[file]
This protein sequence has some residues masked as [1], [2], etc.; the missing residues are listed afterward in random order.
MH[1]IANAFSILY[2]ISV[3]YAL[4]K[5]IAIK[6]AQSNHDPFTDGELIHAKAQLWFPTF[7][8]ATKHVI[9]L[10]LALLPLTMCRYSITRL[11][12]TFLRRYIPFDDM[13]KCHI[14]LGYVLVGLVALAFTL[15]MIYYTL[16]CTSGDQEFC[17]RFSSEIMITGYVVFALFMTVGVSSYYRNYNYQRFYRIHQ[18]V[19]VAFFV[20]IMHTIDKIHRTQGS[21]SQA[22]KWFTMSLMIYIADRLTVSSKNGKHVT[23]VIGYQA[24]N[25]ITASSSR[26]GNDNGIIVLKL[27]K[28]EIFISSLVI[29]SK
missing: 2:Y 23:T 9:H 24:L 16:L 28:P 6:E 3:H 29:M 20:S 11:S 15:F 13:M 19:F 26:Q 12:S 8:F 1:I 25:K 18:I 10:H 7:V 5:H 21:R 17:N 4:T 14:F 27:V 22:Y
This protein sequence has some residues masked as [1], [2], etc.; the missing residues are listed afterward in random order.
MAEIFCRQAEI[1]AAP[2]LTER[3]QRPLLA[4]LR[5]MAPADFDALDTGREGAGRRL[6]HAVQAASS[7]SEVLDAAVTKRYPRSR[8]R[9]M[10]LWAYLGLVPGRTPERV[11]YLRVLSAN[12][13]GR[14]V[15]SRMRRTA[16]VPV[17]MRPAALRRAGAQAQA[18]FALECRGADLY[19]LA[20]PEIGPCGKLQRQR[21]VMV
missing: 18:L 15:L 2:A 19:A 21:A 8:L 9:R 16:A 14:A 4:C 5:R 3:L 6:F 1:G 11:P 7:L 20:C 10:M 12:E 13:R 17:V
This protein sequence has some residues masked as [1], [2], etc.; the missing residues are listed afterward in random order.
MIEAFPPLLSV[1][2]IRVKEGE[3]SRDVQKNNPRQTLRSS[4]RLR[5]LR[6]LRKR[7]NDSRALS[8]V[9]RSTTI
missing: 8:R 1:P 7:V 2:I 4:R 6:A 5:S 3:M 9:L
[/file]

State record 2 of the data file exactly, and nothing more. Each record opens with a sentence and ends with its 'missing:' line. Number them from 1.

This protein sequence has some residues masked as [1], [2], etc.; the missing residues are listed afterward in random order.
MAEIFCRQAEI[1]AAP[2]LTER[3]QRPLLA[4]LR[5]MAPADFDALDTGREGAGRRL[6]HAVQAASS[7]SEVLDAAVTKRYPRSR[8]R[9]M[10]LWAYLGLVPGRTPERV[11]YLRVLSAN[12][13]GR[14]V[15]SRMRRTA[16]VPV[17]MRPAALRRAGAQAQA[18]FALECRGADLY[19]LA[20]PEIGPCGKLQRQR[21]VMV
missing: 18:L 15:L 2:A 19:A 21:A 8:L 9:R 16:A 14:A 4:C 5:R 3:L 6:F 1:G 11:P 7:L 20:C 10:M 12:E 13:R 17:V